By now I was feeling very tired after my early start and long drive as well as extremely hungry so I returned to the Gnome-mobile and headed back to Kilnsea to the Crown and Anchor where I enjoyed a very welcome plate of scampi and chips and a half of Tetleys (well I was in Yorkshire after all). In the pub there was a lot of talk about the recent flooding that the peninsula had suffered at the start of the year. I half listened as I watched the tide creeping up the estuary and ate my fare. Then it was a short drive of a few hundred yards up the road to the Westmere Farm B&B where I checked in to my room. The farmer's wife offered me a cup of tea down in the communal dining area which I gladly accepted. I passed some pleasant time there chatting with the farmer and one of the guests who turned out to be a birder from the island of Islay up in the Scottish highlands. There was more chat about flooding and how the eastern shore is gradually being eroded and the soil is being deposited along the Humber estuary instead. It turns out that the peninsula is a very mobile thing here and is gradually moving. In fact the road down the peninsula was washed away during the winter floods and there is some debate as to whether it should or even could be repaired. The birder and I then talked about birding in his neck of the woods and also down in Cornwall. However, in the end tiredness got the better of me and I headed up to my room, had a quick shower, gave my VLW a quick call and was asleep by 9:30.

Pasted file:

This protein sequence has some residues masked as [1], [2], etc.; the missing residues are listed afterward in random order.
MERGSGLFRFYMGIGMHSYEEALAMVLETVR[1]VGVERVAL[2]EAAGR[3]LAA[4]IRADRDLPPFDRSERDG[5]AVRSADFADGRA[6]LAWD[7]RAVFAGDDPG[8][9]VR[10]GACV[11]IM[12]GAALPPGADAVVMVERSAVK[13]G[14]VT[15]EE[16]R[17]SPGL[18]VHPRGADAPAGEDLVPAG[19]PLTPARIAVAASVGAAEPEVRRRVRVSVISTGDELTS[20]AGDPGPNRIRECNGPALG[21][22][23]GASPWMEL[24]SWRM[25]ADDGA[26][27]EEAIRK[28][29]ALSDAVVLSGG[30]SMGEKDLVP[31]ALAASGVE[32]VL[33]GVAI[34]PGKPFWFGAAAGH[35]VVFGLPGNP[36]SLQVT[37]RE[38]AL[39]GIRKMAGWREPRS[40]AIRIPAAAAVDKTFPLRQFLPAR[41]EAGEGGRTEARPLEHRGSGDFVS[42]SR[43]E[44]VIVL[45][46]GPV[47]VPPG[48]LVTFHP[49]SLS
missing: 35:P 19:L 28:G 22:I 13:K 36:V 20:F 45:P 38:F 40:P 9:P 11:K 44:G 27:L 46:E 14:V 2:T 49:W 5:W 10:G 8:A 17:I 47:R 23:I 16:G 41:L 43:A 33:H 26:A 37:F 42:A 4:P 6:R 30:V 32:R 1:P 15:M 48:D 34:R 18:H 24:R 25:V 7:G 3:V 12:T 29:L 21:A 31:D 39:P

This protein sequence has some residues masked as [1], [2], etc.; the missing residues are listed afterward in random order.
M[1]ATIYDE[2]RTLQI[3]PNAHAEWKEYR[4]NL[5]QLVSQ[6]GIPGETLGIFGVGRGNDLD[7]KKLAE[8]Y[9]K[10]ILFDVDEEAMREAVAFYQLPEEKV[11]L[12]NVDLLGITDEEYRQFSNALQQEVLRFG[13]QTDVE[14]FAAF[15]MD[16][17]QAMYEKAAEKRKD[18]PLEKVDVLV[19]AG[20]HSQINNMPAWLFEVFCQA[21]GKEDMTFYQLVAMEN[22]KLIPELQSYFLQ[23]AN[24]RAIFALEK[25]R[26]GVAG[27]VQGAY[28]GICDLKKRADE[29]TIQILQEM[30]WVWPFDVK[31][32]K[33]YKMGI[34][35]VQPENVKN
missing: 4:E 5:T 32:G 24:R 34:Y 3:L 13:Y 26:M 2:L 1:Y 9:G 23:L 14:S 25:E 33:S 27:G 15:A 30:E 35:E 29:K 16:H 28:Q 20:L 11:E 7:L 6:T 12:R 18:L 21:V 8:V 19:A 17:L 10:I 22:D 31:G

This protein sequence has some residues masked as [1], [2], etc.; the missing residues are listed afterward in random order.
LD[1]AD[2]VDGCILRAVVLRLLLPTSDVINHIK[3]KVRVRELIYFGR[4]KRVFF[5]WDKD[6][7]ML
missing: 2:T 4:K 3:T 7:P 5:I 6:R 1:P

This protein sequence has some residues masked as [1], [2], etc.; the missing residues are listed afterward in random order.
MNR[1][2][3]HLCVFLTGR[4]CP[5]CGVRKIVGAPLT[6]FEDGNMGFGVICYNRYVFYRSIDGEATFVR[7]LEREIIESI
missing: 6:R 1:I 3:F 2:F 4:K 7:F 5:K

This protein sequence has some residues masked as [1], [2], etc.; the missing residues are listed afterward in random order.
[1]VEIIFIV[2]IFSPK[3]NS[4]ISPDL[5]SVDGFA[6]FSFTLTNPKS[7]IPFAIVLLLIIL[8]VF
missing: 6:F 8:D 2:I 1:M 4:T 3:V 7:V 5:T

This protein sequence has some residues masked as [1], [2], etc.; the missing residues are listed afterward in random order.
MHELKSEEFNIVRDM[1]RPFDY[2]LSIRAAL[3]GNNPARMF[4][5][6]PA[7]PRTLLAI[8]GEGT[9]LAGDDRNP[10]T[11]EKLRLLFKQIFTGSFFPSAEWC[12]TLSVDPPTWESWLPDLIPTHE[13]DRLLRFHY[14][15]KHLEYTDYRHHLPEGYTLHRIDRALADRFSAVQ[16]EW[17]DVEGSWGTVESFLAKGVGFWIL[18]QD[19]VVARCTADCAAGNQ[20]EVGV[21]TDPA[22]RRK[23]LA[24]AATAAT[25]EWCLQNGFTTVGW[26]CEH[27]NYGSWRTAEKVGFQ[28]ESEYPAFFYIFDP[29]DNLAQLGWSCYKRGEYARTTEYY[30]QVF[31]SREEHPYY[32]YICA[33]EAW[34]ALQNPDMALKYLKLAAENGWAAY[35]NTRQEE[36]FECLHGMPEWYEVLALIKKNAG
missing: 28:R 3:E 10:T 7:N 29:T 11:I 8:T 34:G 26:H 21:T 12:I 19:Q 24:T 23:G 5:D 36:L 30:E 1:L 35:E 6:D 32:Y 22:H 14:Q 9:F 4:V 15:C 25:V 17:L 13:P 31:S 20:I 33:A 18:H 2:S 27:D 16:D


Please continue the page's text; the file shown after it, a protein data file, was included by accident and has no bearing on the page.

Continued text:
Given the balmy weather and the fact that there was so little wind, I had been worried about possible fog the next morning but in the event it turned out to be fine. I was up and ready for my cooked breakfast at 7am and out the door by 7:30. My plan was to head down to the Warren area for a spot of sea watching first thing and then gradually to work my way back up the peninsula. I parked up at the Canal Scrape car park and elected to take the footpath along the eastern shore to the Warren area, being rewarded with a Wheatear for my troubles but little else of note. At the Warren area the Observatory team were busy up on the hillock doing some vis migging and there were a couple of people sea watching in the hut. I asked the sea watchers how they were getting on but conditions were very hazy and they had nothing to report. I therefore decided to hang about near the vis mig team with one ear cocked in case the sea watchers should call out anything.